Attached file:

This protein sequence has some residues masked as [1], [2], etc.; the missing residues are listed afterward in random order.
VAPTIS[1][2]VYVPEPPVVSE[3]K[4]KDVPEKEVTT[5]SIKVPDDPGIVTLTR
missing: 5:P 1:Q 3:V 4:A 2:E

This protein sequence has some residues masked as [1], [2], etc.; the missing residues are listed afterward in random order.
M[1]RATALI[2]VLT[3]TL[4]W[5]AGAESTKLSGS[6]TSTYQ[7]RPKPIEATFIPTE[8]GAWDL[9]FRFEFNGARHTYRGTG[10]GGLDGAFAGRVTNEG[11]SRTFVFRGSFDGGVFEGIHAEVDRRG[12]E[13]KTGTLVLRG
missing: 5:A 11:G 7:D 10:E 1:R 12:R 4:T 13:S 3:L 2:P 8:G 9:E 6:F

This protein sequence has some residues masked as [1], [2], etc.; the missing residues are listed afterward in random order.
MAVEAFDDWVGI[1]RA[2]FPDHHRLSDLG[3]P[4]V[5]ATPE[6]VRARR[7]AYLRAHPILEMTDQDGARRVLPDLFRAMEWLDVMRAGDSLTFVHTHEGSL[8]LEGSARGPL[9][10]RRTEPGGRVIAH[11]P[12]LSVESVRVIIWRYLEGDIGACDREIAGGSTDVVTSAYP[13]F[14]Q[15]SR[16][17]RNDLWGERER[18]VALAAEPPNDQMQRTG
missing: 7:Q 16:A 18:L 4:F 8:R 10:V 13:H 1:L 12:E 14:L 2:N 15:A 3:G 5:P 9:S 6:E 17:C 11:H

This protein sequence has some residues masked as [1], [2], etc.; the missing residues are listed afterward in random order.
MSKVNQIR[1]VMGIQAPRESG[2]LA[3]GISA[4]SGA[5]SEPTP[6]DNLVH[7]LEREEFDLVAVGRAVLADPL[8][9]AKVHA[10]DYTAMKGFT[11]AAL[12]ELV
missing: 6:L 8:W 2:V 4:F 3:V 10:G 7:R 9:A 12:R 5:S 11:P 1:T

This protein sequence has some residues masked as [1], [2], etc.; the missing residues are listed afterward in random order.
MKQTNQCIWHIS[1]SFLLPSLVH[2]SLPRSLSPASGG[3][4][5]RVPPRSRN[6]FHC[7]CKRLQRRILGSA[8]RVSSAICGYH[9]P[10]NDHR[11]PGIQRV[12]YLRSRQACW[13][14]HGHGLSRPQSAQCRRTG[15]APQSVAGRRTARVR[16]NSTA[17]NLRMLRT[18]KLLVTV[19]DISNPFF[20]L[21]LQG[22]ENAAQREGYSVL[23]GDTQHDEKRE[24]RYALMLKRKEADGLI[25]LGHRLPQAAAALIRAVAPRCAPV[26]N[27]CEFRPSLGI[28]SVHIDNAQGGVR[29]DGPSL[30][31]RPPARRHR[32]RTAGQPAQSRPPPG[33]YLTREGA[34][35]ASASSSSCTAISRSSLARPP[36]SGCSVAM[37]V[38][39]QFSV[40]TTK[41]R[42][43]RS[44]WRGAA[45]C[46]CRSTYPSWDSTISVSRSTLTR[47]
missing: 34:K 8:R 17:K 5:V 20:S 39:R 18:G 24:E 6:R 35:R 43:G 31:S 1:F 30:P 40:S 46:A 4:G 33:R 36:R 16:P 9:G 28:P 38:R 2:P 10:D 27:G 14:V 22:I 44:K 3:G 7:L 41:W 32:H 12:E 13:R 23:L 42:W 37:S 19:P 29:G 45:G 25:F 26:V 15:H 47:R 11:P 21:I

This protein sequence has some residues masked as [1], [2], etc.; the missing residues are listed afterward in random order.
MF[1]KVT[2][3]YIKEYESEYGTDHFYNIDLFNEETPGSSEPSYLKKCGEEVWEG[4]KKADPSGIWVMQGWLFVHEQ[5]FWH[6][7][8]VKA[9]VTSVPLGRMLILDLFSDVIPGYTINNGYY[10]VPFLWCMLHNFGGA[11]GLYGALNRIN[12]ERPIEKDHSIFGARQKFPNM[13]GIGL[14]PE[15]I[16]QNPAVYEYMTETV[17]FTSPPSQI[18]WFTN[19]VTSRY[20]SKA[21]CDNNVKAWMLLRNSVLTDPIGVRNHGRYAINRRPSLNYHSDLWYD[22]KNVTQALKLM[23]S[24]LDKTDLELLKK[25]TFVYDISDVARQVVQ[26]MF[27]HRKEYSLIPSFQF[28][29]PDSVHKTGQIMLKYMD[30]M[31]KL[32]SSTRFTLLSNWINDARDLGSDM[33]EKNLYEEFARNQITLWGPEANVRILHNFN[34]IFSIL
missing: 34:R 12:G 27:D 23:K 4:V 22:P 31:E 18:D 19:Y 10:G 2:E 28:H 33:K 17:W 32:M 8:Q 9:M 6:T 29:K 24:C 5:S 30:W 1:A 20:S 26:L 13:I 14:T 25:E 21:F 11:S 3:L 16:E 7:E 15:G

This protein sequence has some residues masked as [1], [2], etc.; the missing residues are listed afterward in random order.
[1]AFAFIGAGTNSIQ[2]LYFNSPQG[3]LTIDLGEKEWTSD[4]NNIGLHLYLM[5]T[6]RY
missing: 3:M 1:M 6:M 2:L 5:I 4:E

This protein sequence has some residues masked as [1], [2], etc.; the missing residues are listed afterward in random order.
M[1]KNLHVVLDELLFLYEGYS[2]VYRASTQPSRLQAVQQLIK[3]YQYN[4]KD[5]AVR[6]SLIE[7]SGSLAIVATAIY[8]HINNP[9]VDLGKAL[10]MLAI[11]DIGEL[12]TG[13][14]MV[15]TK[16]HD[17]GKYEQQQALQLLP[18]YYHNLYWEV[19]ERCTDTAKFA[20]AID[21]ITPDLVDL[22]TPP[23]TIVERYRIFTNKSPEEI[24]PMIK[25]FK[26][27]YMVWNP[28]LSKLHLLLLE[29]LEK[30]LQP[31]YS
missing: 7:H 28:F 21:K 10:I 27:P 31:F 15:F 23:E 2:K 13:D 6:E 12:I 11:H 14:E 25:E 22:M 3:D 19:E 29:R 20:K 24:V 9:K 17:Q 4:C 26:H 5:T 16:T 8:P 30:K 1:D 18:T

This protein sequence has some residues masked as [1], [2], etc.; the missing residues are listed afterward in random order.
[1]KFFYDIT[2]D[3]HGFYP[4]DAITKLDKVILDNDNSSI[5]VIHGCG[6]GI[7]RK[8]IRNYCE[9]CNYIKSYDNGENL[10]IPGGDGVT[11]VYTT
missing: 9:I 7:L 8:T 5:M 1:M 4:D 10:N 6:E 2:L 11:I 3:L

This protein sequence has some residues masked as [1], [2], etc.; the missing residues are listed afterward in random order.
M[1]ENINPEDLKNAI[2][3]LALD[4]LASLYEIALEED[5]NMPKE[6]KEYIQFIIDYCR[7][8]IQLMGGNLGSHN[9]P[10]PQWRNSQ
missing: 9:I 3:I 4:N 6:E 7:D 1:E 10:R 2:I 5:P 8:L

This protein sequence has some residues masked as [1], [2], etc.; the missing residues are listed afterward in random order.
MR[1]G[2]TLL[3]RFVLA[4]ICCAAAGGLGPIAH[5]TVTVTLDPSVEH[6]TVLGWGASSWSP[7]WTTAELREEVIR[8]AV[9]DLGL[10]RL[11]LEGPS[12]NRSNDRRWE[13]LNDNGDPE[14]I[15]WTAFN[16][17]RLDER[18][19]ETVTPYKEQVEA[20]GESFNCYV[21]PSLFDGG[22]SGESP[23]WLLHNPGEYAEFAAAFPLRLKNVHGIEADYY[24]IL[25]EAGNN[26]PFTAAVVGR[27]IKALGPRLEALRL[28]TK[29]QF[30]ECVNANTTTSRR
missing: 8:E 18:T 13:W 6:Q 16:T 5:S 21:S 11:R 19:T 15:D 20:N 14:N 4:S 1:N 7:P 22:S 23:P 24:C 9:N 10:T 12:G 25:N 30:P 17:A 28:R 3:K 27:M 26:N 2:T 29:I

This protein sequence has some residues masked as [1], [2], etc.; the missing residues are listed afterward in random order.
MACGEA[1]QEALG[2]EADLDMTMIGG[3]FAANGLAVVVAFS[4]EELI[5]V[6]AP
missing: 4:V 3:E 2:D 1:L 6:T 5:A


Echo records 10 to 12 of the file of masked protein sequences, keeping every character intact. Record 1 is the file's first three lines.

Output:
This protein sequence has some residues masked as [1], [2], etc.; the missing residues are listed afterward in random order.
M[1]ENINPEDLKNAI[2][3]LALD[4]LASLYEIALEED[5]NMPKE[6]KEYIQFIIDYCR[7][8]IQLMGGNLGSHN[9]P[10]PQWRNSQ
missing: 9:I 3:I 4:N 6:E 7:D 1:E 10:R 2:I 5:P 8:L

This protein sequence has some residues masked as [1], [2], etc.; the missing residues are listed afterward in random order.
MR[1]G[2]TLL[3]RFVLA[4]ICCAAAGGLGPIAH[5]TVTVTLDPSVEH[6]TVLGWGASSWSP[7]WTTAELREEVIR[8]AV[9]DLGL[10]RL[11]LEGPS[12]NRSNDRRWE[13]LNDNGDPE[14]I[15]WTAFN[16][17]RLDER[18][19]ETVTPYKEQVEA[20]GESFNCYV[21]PSLFDGG[22]SGESP[23]WLLHNPGEYAEFAAAFPLRLKNVHGIEADYY[24]IL[25]EAGNN[26]PFTAAVVGR[27]IKALGPRLEALRL[28]TK[29]QF[30]ECVNANTTTSRR
missing: 8:E 18:T 13:W 6:Q 16:T 5:S 21:S 11:R 19:T 15:D 20:N 14:N 4:S 1:N 7:P 22:S 23:P 24:C 9:N 10:T 12:G 25:N 30:P 17:A 28:R 3:K 27:M 26:N 2:T 29:I

This protein sequence has some residues masked as [1], [2], etc.; the missing residues are listed afterward in random order.
MACGEA[1]QEALG[2]EADLDMTMIGG[3]FAANGLAVVVAFS[4]EELI[5]V[6]AP
missing: 4:V 3:E 2:D 1:L 6:T 5:A